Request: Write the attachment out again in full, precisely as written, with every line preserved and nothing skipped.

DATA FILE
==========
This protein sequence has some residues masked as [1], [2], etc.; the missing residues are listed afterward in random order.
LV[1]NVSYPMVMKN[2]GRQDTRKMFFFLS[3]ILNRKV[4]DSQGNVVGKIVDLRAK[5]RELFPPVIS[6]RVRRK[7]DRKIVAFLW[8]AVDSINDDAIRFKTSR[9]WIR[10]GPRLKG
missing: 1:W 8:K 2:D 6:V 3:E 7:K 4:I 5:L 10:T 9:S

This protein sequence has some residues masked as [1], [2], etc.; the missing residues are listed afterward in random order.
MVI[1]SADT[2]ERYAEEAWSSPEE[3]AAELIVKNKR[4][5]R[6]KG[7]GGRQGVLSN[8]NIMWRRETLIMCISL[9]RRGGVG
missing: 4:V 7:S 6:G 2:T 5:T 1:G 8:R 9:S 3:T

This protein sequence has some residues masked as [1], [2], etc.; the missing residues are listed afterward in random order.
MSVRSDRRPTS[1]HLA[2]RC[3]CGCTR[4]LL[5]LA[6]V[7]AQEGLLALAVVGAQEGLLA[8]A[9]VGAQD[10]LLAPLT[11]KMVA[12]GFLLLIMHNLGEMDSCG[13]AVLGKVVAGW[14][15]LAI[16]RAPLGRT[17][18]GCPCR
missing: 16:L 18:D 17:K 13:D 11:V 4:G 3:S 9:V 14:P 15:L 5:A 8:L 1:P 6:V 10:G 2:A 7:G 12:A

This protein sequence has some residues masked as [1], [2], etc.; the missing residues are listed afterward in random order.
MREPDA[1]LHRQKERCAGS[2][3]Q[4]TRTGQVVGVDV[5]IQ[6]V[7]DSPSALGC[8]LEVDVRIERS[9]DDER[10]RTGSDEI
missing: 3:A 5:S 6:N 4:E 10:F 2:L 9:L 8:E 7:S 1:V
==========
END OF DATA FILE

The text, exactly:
This protein sequence has some residues masked as [1], [2], etc.; the missing residues are listed afterward in random order.
LV[1]NVSYPMVMKN[2]GRQDTRKMFFFLS[3]ILNRKV[4]DSQGNVVGKIVDLRAK[5]RELFPPVIS[6]RVRRK[7]DRKIVAFLW[8]AVDSINDDAIRFKTSR[9]WIR[10]GPRLKG
missing: 1:W 8:K 2:D 6:V 3:E 7:K 4:I 5:L 10:T 9:S

This protein sequence has some residues masked as [1], [2], etc.; the missing residues are listed afterward in random order.
MVI[1]SADT[2]ERYAEEAWSSPEE[3]AAELIVKNKR[4][5]R[6]KG[7]GGRQGVLSN[8]NIMWRRETLIMCISL[9]RRGGVG
missing: 4:V 7:S 6:G 2:T 5:T 1:G 8:R 9:S 3:T

This protein sequence has some residues masked as [1], [2], etc.; the missing residues are listed afterward in random order.
MSVRSDRRPTS[1]HLA[2]RC[3]CGCTR[4]LL[5]LA[6]V[7]AQEGLLALAVVGAQEGLLA[8]A[9]VGAQD[10]LLAPLT[11]KMVA[12]GFLLLIMHNLGEMDSCG[13]AVLGKVVAGW[14][15]LAI[16]RAPLGRT[17][18]GCPCR
missing: 16:L 18:D 17:K 13:D 11:V 4:G 3:S 9:V 14:P 15:L 5:A 8:L 1:P 6:V 10:G 2:A 7:G 12:A

This protein sequence has some residues masked as [1], [2], etc.; the missing residues are listed afterward in random order.
MREPDA[1]LHRQKERCAGS[2][3]Q[4]TRTGQVVGVDV[5]IQ[6]V[7]DSPSALGC[8]LEVDVRIERS[9]DDER[10]RTGSDEI
missing: 3:A 5:S 6:N 4:E 10:F 2:L 9:L 8:E 7:S 1:V